My partner and I finished and waited for the tachiai’s direction to leave the floor. I carefully left as we had been taught, and picked up my jo while my partner exchanged his jo for a tachi so he could do the tachi role with the next candidate. Doing those 5 kata at that level of intensity had left me flushed, sweating and breathing hard. I worked at getting my breathing and my mind calm and relaxed. Since I wouldn’t need it again, I put my tachi down at the corner of the mat and circled back around the test floor to chairs on the right where candidates waited until it was their turn to demonstrate.  I set down and watched the next couple of demonstrations, but I don’t remember anything except that the head judge looked terribly severe.

Then it was finally my turn to demonstrate the jo side. I tried to walk out with presence and dignity. At the very least I managed to not trip over my hakama. The tachiai called out the commands to begin. My tachi partner raised his sword, and I held my position in tsune no kamae. I waited for tachi to approach and when he came in range I began my movements.  I’d go into more detail, but I think I was too busy testing to remember much. I do recall being shocked to realize while doing the zanshin on our second kata that everyone in the room was watching us.  It hadn’t occurred to me before, but this was the very last test segment of the day, and the other group of challenging for 5th dan had already finished. There was nothing else to do but watch us. Somehow I made it through the last 3 kata without any significant hiccups, even with the realization that so many people whom I look up to were watching.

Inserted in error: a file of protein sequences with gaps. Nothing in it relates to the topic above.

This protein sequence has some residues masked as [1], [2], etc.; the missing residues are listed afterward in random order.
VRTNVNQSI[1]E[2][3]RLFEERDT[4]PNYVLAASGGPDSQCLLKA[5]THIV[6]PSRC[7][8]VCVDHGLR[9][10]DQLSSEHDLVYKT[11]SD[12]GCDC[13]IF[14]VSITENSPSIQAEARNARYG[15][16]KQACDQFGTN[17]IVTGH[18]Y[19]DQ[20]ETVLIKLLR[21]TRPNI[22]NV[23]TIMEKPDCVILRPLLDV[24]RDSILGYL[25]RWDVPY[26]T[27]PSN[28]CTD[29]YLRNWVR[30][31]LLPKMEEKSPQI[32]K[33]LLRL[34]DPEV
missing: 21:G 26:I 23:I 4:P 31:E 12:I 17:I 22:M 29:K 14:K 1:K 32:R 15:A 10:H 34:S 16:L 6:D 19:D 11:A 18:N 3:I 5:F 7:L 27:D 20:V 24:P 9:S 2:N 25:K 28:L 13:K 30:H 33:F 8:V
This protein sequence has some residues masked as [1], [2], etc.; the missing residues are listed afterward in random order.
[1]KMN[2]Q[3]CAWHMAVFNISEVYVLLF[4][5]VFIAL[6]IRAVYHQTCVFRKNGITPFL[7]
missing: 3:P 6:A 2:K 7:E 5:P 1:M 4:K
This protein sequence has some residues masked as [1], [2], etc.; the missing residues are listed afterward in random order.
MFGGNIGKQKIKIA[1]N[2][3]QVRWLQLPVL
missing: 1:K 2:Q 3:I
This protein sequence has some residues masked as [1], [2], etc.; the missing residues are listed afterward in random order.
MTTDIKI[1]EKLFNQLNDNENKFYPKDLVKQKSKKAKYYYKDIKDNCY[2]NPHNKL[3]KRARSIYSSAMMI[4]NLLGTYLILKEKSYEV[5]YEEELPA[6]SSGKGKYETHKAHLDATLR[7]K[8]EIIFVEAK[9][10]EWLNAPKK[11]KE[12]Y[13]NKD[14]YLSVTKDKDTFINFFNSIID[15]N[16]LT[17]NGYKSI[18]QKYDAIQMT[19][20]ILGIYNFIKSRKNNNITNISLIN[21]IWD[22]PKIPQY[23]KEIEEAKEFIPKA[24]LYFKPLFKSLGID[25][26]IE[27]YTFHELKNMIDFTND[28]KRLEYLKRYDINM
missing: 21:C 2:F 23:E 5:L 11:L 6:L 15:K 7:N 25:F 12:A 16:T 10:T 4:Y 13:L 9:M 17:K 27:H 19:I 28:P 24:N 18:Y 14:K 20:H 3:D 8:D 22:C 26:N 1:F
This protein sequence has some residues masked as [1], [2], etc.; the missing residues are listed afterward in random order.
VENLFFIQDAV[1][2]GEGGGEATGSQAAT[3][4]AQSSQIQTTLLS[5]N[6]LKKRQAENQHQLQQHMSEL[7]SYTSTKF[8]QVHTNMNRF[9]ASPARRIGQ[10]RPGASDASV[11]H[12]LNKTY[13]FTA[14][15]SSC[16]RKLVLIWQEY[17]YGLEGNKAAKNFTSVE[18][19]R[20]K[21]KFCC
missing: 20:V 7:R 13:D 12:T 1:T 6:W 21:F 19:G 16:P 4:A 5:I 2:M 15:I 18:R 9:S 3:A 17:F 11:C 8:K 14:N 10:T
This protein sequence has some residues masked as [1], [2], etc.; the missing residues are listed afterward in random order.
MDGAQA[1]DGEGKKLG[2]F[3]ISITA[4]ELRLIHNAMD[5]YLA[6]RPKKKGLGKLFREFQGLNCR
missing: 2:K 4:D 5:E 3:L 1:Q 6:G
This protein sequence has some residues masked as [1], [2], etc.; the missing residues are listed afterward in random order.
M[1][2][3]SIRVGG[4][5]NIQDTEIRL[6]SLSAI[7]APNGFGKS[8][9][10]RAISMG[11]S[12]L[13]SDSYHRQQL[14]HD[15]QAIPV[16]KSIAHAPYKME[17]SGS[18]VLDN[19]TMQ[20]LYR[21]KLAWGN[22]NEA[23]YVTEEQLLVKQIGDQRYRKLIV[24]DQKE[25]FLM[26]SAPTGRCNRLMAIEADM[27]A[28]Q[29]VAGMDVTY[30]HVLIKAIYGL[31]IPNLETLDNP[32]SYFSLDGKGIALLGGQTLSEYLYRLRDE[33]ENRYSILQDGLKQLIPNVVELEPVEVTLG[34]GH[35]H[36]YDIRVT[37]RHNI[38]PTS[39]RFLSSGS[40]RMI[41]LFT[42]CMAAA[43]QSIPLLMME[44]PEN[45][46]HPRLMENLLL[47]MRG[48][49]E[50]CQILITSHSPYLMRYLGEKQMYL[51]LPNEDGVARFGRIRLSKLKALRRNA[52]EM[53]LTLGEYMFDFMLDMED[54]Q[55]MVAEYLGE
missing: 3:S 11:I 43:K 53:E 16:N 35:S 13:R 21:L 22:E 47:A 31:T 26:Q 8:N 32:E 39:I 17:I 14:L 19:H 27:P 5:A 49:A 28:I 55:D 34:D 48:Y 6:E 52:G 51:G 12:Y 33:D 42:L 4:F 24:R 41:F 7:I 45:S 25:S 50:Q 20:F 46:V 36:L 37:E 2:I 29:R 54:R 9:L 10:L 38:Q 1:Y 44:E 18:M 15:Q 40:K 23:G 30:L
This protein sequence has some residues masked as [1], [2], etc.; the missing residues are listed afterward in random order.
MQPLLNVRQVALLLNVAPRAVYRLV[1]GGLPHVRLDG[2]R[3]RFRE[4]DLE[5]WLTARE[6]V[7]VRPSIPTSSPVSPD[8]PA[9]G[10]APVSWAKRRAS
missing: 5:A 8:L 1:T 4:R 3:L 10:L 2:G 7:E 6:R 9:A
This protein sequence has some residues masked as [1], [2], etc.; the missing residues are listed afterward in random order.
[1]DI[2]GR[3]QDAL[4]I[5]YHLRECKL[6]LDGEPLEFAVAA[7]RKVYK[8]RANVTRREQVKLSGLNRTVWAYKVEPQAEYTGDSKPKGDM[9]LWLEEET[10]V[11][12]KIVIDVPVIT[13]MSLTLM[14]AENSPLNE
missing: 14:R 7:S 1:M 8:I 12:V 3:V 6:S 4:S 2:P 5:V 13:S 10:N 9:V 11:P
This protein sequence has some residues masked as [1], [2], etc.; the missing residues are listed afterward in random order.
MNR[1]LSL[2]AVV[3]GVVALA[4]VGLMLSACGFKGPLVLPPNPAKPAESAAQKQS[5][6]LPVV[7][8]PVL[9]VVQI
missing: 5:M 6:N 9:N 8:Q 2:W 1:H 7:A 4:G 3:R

We finally finished the last cut and strike of Ran AI, managed our bows and exited the floor, again, without tripping over my hakama or my feet.  It wasn’t a perfect test, but nobody looked like I had embarrassed them, and no one tried to offer me condolences, so I figured it was ok.  Pass or fail, I had already accomplished my real goal, which was to not embarrass my teachers with a weak test.